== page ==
Nor was the story confirmed anywhere else. But for what it’s worth, the story said China’s gold holdings now total 2,710 metric tons.
If gold is a barbarous relic… why would the Chinese have 5,000 tonnes?
Hold that thought…
“China may soon announce an increase in its official gold reserve from 1,054 tons to 2,710 tons,” said a Friday story from the Shanghai Daily, citing Jeffrey Nichols, managing director of American Precious Metals Advisors.
Indeed, Mr. Nichols says just that on his own website: “It seems we will soon learn it bought a total of 654 tons in 2009 through 2011, another 388 tons in 2012 and more than 622 tons last year. Much of this has come from domestic mine production and secondary supply.” Add those figures to the existing 1,054 stash and you get slightly over 2,710.
But where do these curiously precise figures come from? Alas, Mr. Nichols’ rationale sits behind a paywall.
Still, we already know the answer…
“Andrew Cosgrove and Kenneth Hoffman of Bloomberg Industries estimate that Chinese central bank holdings are likely closer to 2,710 metric tonnes — a significant increase over their disclosed amount.”
That was Sprott’s David Franklin in our own virtual pages back on Nov. 8. Evidently, he got an early read on the Bloomberg Industries report, because the numbers didn’t show up in an actual Bloomberg News story until Jan. 10 of this year — days before the flurry of stories all citing this precise 2,710 metric ton figure.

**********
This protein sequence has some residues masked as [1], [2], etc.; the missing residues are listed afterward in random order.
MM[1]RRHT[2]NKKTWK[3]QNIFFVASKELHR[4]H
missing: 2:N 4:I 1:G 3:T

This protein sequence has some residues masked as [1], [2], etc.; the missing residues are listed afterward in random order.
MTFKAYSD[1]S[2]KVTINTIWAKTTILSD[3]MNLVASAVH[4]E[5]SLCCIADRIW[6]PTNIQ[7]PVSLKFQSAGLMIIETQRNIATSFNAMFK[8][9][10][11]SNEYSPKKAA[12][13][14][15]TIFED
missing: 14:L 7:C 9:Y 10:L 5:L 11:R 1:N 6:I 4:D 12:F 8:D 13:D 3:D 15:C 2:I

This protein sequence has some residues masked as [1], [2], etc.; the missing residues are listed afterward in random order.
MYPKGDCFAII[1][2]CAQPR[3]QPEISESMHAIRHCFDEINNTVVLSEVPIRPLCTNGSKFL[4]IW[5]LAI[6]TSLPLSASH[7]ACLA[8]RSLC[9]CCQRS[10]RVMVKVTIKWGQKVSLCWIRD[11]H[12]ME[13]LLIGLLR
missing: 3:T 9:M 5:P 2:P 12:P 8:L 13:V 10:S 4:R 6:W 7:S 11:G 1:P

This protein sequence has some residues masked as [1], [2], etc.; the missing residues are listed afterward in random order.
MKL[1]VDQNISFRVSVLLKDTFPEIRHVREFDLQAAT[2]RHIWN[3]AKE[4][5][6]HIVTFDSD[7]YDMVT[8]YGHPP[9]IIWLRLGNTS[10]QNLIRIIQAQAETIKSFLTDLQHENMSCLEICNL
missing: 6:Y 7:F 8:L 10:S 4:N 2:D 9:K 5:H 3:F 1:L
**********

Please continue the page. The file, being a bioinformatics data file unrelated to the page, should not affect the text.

So we now have the Chinese media… citing a U.S. expert… making a prediction that the Chinese central bank will do its “big reveal” any day now. Stories like this don’t show up in the Chinese media by chance.
When the moment arrives, “that should be an earthquake,” Jim Rickards told us last year. “Even the gold deniers, the gold doubters, the Nouriel Roubinis of the world are going to have to sit up and take notice. If gold is a barbarous relic, if gold has no role in the monetary system, if gold is a stupid investment — and that’s not my word, that’s their word; they say the people who invest in gold are idiots and fanatics and a lot of other less acceptable words — well, if that’s all true, why would the Chinese have 5,000 tonnes?